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Column: The fists of Tyson Fury live up to the heavy hype

Tyson Fury throws a punch at Deontay Wilder during their WBC heavyweight title match Feb. 22, 2020, in Las Vegas.
Tyson Fury throws a punch at Deontay Wilder during their WBC heavyweight title match Saturday night at the MGM Grand.
(Isaac Brekken / Associated Press)

Tyson Fury entered the ring Saturday night on a throne with a crown on his head and walked out of it with the WBC heavyweight championship belt around his waist.

Fury dominated Deontay Wilder in the highly anticipated rematch of the undefeated heavyweights and forced Wilder’s corner to throw in the towel in the seventh round. Fury took almost every minute of every round, knocked down Wilder twice and landed 58 punches to 18 by Wilder.

“The king has returned,” Fury said in the ring after his victory before leading the sold-out crowd of 15,816 at the MGM Grand in a singing of Don McLean’s “American Pie.”

Fury’s win caps one of the great comeback stories in sports history as Fury battled mental and drug problems five years ago and saw his weight balloon to nearly 400 pounds after he defeated Wladimir Klitschko to become the lineal heavyweight champion.

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Tyson Fury deals Deontay Wilder his first loss and takes the WBC heavyweight title with a seventh-round TKO in their big rematch on Saturday night in Las Vegas.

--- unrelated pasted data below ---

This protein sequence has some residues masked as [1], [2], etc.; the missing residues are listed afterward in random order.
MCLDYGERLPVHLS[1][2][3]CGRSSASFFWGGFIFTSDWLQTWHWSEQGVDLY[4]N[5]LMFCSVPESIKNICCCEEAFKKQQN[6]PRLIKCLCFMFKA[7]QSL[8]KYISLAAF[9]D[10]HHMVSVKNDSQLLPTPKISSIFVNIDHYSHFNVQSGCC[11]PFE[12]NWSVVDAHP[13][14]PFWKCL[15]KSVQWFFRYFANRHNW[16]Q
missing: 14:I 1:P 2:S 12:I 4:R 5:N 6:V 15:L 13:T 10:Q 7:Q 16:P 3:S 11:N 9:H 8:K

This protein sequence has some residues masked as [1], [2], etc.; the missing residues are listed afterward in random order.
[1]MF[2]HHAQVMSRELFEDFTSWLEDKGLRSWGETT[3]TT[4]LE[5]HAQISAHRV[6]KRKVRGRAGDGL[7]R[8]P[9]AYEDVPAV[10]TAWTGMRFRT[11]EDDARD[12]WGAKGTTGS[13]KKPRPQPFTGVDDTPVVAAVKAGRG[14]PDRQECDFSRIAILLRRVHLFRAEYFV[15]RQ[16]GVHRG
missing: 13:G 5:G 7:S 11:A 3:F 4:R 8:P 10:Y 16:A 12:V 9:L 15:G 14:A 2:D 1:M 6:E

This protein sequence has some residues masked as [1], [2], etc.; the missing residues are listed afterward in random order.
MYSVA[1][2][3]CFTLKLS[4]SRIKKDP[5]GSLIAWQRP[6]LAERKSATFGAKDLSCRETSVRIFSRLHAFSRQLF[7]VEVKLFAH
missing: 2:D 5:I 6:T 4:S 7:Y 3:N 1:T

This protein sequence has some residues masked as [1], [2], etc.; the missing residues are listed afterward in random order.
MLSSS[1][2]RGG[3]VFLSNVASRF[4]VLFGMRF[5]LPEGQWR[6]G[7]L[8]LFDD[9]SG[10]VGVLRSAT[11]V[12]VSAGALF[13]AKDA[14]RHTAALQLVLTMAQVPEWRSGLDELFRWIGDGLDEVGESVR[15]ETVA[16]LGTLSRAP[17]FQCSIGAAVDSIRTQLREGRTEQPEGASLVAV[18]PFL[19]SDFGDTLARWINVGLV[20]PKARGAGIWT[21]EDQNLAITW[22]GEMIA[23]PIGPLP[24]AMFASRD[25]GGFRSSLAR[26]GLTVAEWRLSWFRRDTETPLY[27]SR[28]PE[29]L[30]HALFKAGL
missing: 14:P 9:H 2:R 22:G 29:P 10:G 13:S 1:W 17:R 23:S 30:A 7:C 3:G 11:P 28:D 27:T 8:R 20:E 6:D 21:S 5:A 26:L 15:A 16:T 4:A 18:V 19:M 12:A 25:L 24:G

Before Wilder and Fury made their entrances, Lennox Lewis, Evander Holyfield and Mike Tyson were introduced to a star-studded crowd that included Magic Johnson, Jerry West, Jon Gruden and Michael J. Fox.

It was a reminder of a time when the heavyweight champion was a household name in this country and when heavyweight championship fights rivaled the biggest championship games in other sports.

After a two-decade hiatus, heavyweight boxing returned to center stage and basked in the national spotlight it used to enjoy.

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Not since Tyson, Holyfield and Lewis were facing each other has a heavyweight championship fight garnered the amount of mainstream and national attention as Saturday’s fight between Wilder and Fury.

It was impossible to turn on the television last week and not see the fight being talked about on ESPN or Fox Sports, co-producers of the bout.

Not only did the fight feel big but it delivered on the hype. From the fighters’ grand entrances to each round, the fight lived up to the billing and probably will lead to a third fight in September or October with a mega-fight against Anthony Joshua, the WBA, IBF, WBO and IBO heavyweight champion, in the near future.

Saturday’s fight broke the record for a heavyweight gate in Las Vegas, according to Top Rank president Todd duBoef, with the previous record being the second fight between Lewis and Holyfield in 1999 that drew nearly $17 million at Thomas & Mack Center. That record probably will be broken later this year when Wilder and Fury become boxing’s next great trilogy.